This message brought to you by the Community Bank Association of America, or just a guy who only does business at a community bank. Your choice on what to believe.

  17. ecwis says:

    @cabinaero: I have online bank accounts but I still need my Chase checking account so I can cash checks, deposit cash, and make large withdrawals occasionally.

    How do you handle deposits and such if you only have an online account?

  18. HooFoot says:

    This is why I can’t preach online banking enough. I was appalled when my bank announced that a $500 minumum balance on a no frills, traditional savings account with a shitty interest rate. They haven’t changed any policies on my free checking account, but I won’t be suprised if they do in the near future. This is why I quickly switched to ING Direct when I graduated and started a full time job. The dinosaur bank executives need to wake up to the fact that my generation isn’t afraid of paperless banking and are more than willing to move their cash to a bank with sane policies.

  19. othertim says:

    I’ve had an HSBC student checking account for 10 years now, and haven’t been a student for six of those years. I hope I haven’t just said too much.

  20. OwenCatherwood says:

    @endersshadow: Not sure where you are, but where I’m from the local banks were all bought out/went bankrupt before CUs became popular…

  21. samurailynn says:

    I have an account with one of the large banking institutions. Somewhere along the line I started getting free checks, free cashiers checks (there may be a limit on these, but I only use them like once a year anyway), free checking account and free savings account… there may be other freebies, but those are the ones I use. I do most of my banking online and rarely use ATMs so I don’t know about any transaction fees. I don’t know why I get everything free, but I know I’m not switching banks anytime soon.

  22. peteynice says:

    @rabiddachshund: “Wachovia ftw!”


    I have had a Wachovia checking account for over 10 years and have never paid a fee. I know big banks are awful and evil but there is a lot to be said for being able to move to a lot of places and not have to change banks. There was a Wahcovia where I grew up, went to college and live now. Three different states, same account number.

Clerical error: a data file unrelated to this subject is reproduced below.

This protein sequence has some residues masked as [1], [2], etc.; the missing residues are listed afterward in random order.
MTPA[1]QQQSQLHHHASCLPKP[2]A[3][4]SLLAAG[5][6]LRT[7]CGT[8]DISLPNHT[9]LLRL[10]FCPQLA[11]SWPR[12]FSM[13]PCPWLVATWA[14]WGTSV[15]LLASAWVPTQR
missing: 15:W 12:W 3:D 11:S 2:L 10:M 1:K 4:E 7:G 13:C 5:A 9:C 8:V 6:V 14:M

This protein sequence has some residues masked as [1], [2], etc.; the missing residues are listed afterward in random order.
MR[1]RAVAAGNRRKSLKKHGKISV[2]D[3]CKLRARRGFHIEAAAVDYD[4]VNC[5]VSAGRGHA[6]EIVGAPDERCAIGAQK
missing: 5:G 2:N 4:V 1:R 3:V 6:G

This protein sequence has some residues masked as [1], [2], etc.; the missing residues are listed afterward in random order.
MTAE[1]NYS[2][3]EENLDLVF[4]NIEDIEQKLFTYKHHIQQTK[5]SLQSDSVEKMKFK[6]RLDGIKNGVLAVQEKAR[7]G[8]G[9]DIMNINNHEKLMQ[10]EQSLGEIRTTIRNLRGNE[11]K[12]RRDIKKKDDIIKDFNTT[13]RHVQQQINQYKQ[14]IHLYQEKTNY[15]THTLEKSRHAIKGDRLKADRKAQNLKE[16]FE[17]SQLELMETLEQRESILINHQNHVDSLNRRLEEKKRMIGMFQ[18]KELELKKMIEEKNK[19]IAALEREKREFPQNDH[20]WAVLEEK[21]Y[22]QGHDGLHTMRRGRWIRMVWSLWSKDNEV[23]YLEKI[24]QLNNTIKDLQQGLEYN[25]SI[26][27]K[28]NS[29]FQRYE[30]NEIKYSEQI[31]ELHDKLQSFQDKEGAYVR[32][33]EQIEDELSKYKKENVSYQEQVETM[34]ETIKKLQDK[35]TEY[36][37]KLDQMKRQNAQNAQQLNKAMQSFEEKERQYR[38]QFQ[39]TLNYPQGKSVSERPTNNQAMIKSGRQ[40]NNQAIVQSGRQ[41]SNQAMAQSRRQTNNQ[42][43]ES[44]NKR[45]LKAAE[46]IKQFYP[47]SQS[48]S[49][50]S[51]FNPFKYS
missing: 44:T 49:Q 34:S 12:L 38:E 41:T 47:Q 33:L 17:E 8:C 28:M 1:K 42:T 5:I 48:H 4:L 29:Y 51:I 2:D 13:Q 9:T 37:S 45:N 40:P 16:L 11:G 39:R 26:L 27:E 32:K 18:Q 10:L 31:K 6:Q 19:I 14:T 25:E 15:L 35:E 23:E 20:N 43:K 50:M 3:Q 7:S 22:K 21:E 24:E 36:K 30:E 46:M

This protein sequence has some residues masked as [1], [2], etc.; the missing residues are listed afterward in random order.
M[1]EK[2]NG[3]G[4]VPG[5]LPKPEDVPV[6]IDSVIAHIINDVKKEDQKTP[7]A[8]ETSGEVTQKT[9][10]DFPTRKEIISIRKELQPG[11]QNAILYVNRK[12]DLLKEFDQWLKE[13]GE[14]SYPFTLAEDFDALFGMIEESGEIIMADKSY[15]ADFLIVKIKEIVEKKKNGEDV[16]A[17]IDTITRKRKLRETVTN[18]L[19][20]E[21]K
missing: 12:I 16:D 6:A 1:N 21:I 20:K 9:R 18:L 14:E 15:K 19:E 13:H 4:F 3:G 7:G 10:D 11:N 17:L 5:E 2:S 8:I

Their free checking is excellent too. No direct deposit requirements or anything. It’s just free.

    I used to have a savings acct at a “community bank”. They were very good until they were bought out by a larger regional bank. Then it was fees for everything. I will never do business with Valley National.

  23. camille_javal says:

    @peteynice: My Wachovia fees are for optional services, but a little annoying because many other banks don’t charge for the same services. However, it’s a low fee, and I stick with Wachovia because of my experience with their security. Someone made a small purchase with my card number (I had the card) at a store (where I had shopped before) that for some reason set off a red flag. Wachovia telephoned within two hours, left a message when they got my voicemail, then called personally *again* an hour later. They did the same with a similar incident with my parents. After reading some of the horror stories on here, I’m willing to have ATMs be a little more of a pain in the ass (the nearest one is way downtown, so I have to plan in advance, or pay fees if I can’t) if they’re going to be all over that shit.

  24. algormortis says:

    i *miss* Wachovia.

    i tend to mope a bit when i hear their nationally-bought ads, quietly wishing the gentle giant of big banks to be here.

    i live in Seattle, where there are no community banks left, really. you have Key Bank, USBank, Wells Fargo, Bank of America, or Washington Mutual. that’s it.

    i don’t find those options appetizing. for what it’s worth despite the scare tactics of the community bankers association, the credit union is certainly the only viable option i’ve got. some credit unions are awful (big ups to watermark credit union for schmoozing me endlessly until they found out i wasn’t a citizen and then dropping me like a rock), but BECU has been good enough to serve my needs.

  25. One thing that is nice about attending a state school is that many states will allow you to become a member of their state employees’ credit union, which usually means little to no fees. I know for sure that this is true of Pennsylvania and I’ve found to to be true in a number of other states (I work for a national campus ministry organization).

    Go state!

  26. morganlh85 says:

    I have two words for you:

  27. lovelygirl says: